SMPD has said removing local equipment would require more assistance from outside agencies. Discussions of military style equipment and tactics will continue at a newly formed commission. File photo.

City Council approved a raft of recommendations this week designed to promote racial equity in Santa Monica.

Among the many decisions in the seven hour meeting were authorization for a new Police Commission, instituting Equity and Inclusion Officers in every City department and creation of the Santa Monica Black Lives Association (a nonprofit designed by Black community leaders to support Black Santa Monicans).

“We hope this is the beginning of changes in our community that will be the basis for systemic change in our society,” said Barry Snell, a member of the Black Agenda for Santa Monica Steering Committee who presented to Council Tuesday night. “The nonprofit is in progress and we hope to have the entire community represented. That’s how we’ll create the change we need.”

The new commission will oversee ongoing reforms to the police department including a future discussion revising use of force policies.

Lisa Parsons, who worked with Snell and others in recent weeks to develop the Public Safety Reform Advisory Committee’s report, said the purpose of the committee was to think about how Santa Monica could look at public safety as something beyond catching criminals.

She said the reforms are about making sure the city is supporting people so that they’re never at risk of needing to have a negative encounter with the police department in the first place, and making sure that the right people are in place to address issues that are more mental health issues than crime related

Parsons said the work of a civilian oversight committee could include potentially diversifying the groups who could respond to 911 dispatch calls.

Staff will work with the new commission to return to council with more details on use of force revisions and training revisions. Council approved doubling the Neighborhood Resource Officer Program from four to eight and requesting more help from the County on mental health interventions.

Mayor Pro Tem Terry O’Day supported the ideas but he was unsure if the costs would make the initiatives feasible. Despite the hesitation, councilmembers agreed unanimously “to build a more equitable and just Santa Monica.”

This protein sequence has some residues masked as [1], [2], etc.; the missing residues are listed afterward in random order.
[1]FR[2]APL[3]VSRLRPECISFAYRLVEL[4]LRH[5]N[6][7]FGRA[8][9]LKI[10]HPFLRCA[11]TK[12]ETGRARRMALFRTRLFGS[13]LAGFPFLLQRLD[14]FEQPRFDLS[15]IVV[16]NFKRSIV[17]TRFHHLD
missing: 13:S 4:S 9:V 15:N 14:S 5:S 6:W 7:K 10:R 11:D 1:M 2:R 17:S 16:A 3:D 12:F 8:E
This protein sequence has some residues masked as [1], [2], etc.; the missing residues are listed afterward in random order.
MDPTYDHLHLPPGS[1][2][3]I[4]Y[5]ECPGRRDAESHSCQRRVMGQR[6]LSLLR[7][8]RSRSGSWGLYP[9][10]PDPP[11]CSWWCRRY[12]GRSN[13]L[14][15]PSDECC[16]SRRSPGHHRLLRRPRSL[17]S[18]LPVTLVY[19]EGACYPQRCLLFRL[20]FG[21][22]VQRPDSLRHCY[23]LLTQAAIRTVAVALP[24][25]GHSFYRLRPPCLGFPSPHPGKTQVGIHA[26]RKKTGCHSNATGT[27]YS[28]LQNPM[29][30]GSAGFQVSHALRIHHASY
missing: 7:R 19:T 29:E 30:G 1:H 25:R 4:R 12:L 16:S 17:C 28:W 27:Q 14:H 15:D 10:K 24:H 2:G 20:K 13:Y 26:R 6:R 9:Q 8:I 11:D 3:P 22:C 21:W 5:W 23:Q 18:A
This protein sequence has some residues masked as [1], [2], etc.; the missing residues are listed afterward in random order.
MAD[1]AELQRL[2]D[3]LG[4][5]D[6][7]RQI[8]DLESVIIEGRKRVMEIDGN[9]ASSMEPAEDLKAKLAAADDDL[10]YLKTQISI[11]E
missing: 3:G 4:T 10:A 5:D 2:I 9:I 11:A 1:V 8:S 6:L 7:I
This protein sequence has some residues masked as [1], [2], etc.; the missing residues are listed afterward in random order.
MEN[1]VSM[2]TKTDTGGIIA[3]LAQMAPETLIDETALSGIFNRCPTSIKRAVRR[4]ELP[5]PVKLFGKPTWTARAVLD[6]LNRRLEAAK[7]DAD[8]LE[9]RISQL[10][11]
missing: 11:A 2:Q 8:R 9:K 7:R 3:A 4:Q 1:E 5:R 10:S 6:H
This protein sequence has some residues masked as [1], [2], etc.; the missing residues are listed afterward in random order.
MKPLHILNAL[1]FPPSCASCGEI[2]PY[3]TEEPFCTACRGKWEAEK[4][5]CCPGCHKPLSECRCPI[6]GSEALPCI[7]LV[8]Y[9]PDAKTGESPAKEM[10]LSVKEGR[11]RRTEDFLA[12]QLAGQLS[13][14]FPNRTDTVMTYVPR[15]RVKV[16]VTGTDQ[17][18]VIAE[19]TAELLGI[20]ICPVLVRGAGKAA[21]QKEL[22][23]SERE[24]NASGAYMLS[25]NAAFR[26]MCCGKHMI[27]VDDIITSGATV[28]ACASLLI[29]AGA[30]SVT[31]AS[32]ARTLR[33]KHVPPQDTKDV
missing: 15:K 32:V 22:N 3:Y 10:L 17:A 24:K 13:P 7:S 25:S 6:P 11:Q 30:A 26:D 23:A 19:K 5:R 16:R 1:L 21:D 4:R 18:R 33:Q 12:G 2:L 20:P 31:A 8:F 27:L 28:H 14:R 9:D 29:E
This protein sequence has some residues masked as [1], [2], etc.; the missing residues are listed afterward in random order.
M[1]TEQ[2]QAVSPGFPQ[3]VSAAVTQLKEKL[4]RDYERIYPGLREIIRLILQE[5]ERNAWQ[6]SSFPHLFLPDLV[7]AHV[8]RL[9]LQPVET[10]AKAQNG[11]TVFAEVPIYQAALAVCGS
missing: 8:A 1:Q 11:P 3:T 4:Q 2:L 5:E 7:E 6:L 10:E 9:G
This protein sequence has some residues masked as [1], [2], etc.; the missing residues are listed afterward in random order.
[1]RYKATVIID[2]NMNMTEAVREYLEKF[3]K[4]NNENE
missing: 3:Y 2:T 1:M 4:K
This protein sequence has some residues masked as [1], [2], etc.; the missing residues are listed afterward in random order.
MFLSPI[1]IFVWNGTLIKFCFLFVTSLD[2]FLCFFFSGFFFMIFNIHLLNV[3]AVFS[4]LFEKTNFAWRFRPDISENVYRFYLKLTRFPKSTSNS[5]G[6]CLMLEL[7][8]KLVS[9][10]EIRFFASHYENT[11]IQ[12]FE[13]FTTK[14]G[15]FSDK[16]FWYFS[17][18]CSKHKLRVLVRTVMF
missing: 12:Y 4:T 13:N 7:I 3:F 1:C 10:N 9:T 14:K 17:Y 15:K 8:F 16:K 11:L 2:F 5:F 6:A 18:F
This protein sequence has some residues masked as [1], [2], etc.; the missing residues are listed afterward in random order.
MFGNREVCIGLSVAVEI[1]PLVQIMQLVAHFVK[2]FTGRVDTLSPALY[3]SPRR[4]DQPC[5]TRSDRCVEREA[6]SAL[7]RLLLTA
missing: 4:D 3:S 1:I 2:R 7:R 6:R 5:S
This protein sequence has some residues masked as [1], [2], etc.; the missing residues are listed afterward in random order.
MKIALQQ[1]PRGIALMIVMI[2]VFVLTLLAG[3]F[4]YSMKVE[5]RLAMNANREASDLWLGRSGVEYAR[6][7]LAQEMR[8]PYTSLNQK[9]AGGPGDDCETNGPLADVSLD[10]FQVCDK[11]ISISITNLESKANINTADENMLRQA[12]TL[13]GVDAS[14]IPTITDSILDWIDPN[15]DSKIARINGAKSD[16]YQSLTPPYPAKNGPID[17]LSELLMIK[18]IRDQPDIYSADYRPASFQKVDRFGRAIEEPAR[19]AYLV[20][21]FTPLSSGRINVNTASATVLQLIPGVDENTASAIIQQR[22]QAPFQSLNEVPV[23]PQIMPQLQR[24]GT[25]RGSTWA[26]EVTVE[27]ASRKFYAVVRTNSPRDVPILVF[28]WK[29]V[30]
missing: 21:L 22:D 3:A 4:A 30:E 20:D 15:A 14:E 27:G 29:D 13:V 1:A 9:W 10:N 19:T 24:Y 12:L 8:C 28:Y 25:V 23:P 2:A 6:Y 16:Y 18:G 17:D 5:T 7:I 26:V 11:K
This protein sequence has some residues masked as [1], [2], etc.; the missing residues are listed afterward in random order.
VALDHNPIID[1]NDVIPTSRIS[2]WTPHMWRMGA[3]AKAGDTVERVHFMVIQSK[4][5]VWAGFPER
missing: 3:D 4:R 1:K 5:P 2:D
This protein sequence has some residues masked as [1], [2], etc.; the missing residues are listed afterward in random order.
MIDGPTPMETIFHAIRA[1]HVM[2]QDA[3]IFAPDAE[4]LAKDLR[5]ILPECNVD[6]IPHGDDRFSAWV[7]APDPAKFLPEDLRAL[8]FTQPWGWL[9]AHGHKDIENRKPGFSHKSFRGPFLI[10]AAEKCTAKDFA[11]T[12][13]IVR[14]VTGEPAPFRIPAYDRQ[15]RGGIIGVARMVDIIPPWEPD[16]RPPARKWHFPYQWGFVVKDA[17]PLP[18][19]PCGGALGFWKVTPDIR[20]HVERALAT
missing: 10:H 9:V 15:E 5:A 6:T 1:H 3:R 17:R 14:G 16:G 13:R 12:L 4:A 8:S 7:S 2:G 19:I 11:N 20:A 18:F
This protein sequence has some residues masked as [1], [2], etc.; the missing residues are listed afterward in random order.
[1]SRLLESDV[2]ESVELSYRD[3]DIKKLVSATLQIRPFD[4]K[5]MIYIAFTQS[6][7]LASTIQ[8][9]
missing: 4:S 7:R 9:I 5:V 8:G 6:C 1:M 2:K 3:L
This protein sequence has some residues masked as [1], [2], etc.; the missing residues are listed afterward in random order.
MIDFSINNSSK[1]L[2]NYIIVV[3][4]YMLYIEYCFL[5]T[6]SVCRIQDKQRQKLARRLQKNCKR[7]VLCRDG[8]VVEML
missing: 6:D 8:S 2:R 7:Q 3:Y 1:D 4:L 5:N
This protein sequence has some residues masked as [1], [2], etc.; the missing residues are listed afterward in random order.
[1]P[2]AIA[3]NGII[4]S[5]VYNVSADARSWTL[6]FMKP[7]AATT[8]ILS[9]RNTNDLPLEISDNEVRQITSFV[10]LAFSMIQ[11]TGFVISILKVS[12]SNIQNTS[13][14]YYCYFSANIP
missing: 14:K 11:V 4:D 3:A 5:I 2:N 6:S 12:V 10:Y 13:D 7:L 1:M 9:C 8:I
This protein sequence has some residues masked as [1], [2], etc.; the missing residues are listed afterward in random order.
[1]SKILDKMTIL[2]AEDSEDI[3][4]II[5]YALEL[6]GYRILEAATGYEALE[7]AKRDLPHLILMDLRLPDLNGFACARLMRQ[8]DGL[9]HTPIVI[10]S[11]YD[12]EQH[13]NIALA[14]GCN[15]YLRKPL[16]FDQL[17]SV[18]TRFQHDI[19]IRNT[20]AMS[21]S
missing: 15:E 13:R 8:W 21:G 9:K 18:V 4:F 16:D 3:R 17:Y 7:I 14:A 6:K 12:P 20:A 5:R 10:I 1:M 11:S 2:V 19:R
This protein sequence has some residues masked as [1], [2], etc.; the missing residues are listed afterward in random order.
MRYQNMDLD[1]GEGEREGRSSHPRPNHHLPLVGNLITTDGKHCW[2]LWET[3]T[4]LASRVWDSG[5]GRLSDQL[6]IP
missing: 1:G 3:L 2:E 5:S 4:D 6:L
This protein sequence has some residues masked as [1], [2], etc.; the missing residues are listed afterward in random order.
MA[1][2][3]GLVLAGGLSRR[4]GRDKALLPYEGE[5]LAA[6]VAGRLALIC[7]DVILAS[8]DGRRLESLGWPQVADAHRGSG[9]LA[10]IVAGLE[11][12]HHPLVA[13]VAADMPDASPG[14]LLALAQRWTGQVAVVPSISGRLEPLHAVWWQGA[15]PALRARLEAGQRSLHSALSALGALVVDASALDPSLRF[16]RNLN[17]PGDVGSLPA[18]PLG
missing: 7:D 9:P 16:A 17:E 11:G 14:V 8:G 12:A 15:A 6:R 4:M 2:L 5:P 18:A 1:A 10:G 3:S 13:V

Council did not shave $8 million off the Santa Monica Police Department’s budget but did say it would work toward a more balanced investment of city resources across all departments.

The Santa Monica Police Officers Association released a statement praising the effort put into the discussion but warning against new restrictions and cuts.

The statement said officers are committed to listening and value progressive policies that match community values but said they would not support actions that they felt made the community more dangerous.

“Investments in training that keep important issues like deescalation and implicit bias front and center in the development of our officers are more than worthwhile, budget cuts that would limit our ability to carry out that important work are damaging,” said the statement. “Fortifying our ranks with mental health professionals who are uniquely equipped to handle specific service calls makes a lot of sense, limiting the public’s ability to access those and other services does not.”

The statement said the association is ready to work on reasonable changes that are within the scope of the law.

Mayor Kevin McKeown feels like progress was made this week.

“In a series of unanimous votes, the Council demonstrated steadfast commitment to real change for racial equity,” McKeown said. “Our actions are an acknowledgment of and apology to all those who’ve been hurt by systemic injustices. We can’t change the past, but we acted tonight to assure a better future.”

Interim City Manager Lane Dilg said at the conclusion of the hourslong discussion the city has put an extraordinary amount of time into creating and running its Public Safety Reform Advisory committee throughout the last couple of months.

“And we did that for precisely this reason: We believed community engagement was the most important first step and we believe we needed to do it for real and in a meaningful way,” Dilg said. “And I think (councilmembers) have affirmed tonight that you believe that was a strong and positive process.”

“At this point, we do need time to now take your direction and implement it,” Dilg added, mentioning staff will bring back an ordinance to create a Police Commission, advance the formation of a nonprofit organization and review SMPD’s use-of-force policies as directed by the council.

“With that, I just want to be sure that we’re setting expectations appropriately… As you have pointed out these things cost money, they require staff time, they require reallocating resources. We need time to do that and they require legal work from your very busy city attorney’s office. So you have given very, very strong direction tonight, and what we would like is to have some time to implement that.”